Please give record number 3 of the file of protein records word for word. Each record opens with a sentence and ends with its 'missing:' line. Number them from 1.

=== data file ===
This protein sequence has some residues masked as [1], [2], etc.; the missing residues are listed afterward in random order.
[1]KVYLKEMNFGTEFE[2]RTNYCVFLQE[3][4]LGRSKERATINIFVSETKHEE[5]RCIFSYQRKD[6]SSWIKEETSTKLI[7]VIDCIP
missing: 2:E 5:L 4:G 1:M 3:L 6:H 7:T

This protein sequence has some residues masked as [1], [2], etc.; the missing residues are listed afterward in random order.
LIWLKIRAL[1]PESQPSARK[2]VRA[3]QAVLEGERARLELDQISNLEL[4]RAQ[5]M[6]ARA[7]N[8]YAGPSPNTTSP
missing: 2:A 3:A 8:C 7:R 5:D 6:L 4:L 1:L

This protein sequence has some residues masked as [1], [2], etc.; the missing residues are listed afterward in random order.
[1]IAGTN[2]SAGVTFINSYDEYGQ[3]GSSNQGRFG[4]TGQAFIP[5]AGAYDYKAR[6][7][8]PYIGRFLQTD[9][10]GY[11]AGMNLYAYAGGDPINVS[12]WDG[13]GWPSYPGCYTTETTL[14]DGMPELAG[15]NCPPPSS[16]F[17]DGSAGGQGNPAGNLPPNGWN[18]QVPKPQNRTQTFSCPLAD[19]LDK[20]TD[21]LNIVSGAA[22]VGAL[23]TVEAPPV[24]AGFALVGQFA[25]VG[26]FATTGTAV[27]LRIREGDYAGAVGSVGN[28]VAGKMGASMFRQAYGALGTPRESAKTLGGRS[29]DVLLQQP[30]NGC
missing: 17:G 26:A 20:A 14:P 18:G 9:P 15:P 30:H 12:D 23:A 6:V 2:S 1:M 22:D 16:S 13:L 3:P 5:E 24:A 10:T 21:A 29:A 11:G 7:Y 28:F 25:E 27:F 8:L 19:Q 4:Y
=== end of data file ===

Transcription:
This protein sequence has some residues masked as [1], [2], etc.; the missing residues are listed afterward in random order.
[1]IAGTN[2]SAGVTFINSYDEYGQ[3]GSSNQGRFG[4]TGQAFIP[5]AGAYDYKAR[6][7][8]PYIGRFLQTD[9][10]GY[11]AGMNLYAYAGGDPINVS[12]WDG[13]GWPSYPGCYTTETTL[14]DGMPELAG[15]NCPPPSS[16]F[17]DGSAGGQGNPAGNLPPNGWN[18]QVPKPQNRTQTFSCPLAD[19]LDK[20]TD[21]LNIVSGAA[22]VGAL[23]TVEAPPV[24]AGFALVGQFA[25]VG[26]FATTGTAV[27]LRIREGDYAGAVGSVGN[28]VAGKMGASMFRQAYGALGTPRESAKTLGGRS[29]DVLLQQP[30]NGC
missing: 17:G 26:A 20:A 14:P 18:G 9:P 15:P 30:H 12:D 23:A 6:V 2:S 1:M 22:D 16:S 13:L 3:P 5:E 24:A 10:T 21:A 29:A 11:G 7:Y 28:F 25:E 27:F 8:L 19:Q 4:Y